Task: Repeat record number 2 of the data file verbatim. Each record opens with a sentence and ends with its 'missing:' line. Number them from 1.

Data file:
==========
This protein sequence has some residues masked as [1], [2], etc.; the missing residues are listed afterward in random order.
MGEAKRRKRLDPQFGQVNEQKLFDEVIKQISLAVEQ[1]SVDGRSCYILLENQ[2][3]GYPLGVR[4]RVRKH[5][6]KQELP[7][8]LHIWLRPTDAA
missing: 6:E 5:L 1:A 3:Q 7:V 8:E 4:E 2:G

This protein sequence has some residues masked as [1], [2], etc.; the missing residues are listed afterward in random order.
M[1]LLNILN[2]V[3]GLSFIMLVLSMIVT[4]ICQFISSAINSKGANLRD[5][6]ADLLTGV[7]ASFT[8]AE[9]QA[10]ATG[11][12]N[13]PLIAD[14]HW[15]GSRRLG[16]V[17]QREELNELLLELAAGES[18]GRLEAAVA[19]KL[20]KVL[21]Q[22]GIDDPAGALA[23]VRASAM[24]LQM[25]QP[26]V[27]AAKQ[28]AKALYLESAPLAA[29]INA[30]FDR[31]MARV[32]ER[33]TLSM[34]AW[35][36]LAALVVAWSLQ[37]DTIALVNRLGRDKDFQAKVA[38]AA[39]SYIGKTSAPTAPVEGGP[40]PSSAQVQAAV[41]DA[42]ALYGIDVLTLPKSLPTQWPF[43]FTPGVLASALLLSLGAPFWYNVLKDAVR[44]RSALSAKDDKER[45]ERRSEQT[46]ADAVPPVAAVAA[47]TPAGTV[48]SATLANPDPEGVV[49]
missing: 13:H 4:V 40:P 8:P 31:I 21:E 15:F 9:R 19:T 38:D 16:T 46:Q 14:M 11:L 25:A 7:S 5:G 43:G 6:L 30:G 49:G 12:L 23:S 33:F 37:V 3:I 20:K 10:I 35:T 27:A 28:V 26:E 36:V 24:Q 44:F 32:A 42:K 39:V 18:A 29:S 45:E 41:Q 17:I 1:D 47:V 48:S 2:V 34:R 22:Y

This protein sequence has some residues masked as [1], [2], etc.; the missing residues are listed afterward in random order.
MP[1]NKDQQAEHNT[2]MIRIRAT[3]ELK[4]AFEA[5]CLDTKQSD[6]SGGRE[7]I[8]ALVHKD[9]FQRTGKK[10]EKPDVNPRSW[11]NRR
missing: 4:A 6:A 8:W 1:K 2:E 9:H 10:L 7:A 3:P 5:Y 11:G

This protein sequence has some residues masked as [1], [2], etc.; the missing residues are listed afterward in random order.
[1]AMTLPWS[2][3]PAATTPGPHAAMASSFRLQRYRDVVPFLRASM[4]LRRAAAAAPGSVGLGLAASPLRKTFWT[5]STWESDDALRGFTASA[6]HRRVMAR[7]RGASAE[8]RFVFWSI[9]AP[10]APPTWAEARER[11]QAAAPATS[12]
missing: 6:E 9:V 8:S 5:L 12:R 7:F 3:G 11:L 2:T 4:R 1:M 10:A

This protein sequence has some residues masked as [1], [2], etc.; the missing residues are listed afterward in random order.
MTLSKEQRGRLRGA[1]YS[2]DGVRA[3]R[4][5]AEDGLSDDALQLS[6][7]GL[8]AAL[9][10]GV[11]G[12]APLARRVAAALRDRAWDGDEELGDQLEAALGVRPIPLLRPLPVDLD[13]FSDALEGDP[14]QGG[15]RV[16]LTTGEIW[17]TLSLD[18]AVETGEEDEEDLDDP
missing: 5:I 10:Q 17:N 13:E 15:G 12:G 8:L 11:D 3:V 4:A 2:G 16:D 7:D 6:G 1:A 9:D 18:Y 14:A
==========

This protein sequence has some residues masked as [1], [2], etc.; the missing residues are listed afterward in random order.
M[1]LLNILN[2]V[3]GLSFIMLVLSMIVT[4]ICQFISSAINSKGANLRD[5][6]ADLLTGV[7]ASFT[8]AE[9]QA[10]ATG[11][12]N[13]PLIAD[14]HW[15]GSRRLG[16]V[17]QREELNELLLELAAGES[18]GRLEAAVA[19]KL[20]KVL[21]Q[22]GIDDPAGALA[23]VRASAM[24]LQM[25]QP[26]V[27]AAKQ[28]AKALYLESAPLAA[29]INA[30]FDR[31]MARV[32]ER[33]TLSM[34]AW[35][36]LAALVVAWSLQ[37]DTIALVNRLGRDKDFQAKVA[38]AA[39]SYIGKTSAPTAPVEGGP[40]PSSAQVQAAV[41]DA[42]ALYGIDVLTLPKSLPTQWPF[43]FTPGVLASALLLSLGAPFWYNVLKDAVR[44]RSALSAKDDKER[45]ERRSEQT[46]ADAVPPVAAVAA[47]TPAGTV[48]SATLANPDPEGVV[49]
missing: 13:H 4:V 40:P 8:P 31:I 21:E 15:F 9:R 19:T 38:D 16:T 46:Q 14:M 11:L 25:A 7:S 5:G 43:G 6:L 30:G 49:G 12:L 23:S 33:F 37:V 3:I 20:K 10:I 35:T 27:A 28:V 26:E 36:V 24:Q 44:F 32:A 42:K 39:V 18:A 29:S 45:E 41:Q 17:I 1:D 47:V 48:S 2:V 34:R 22:Y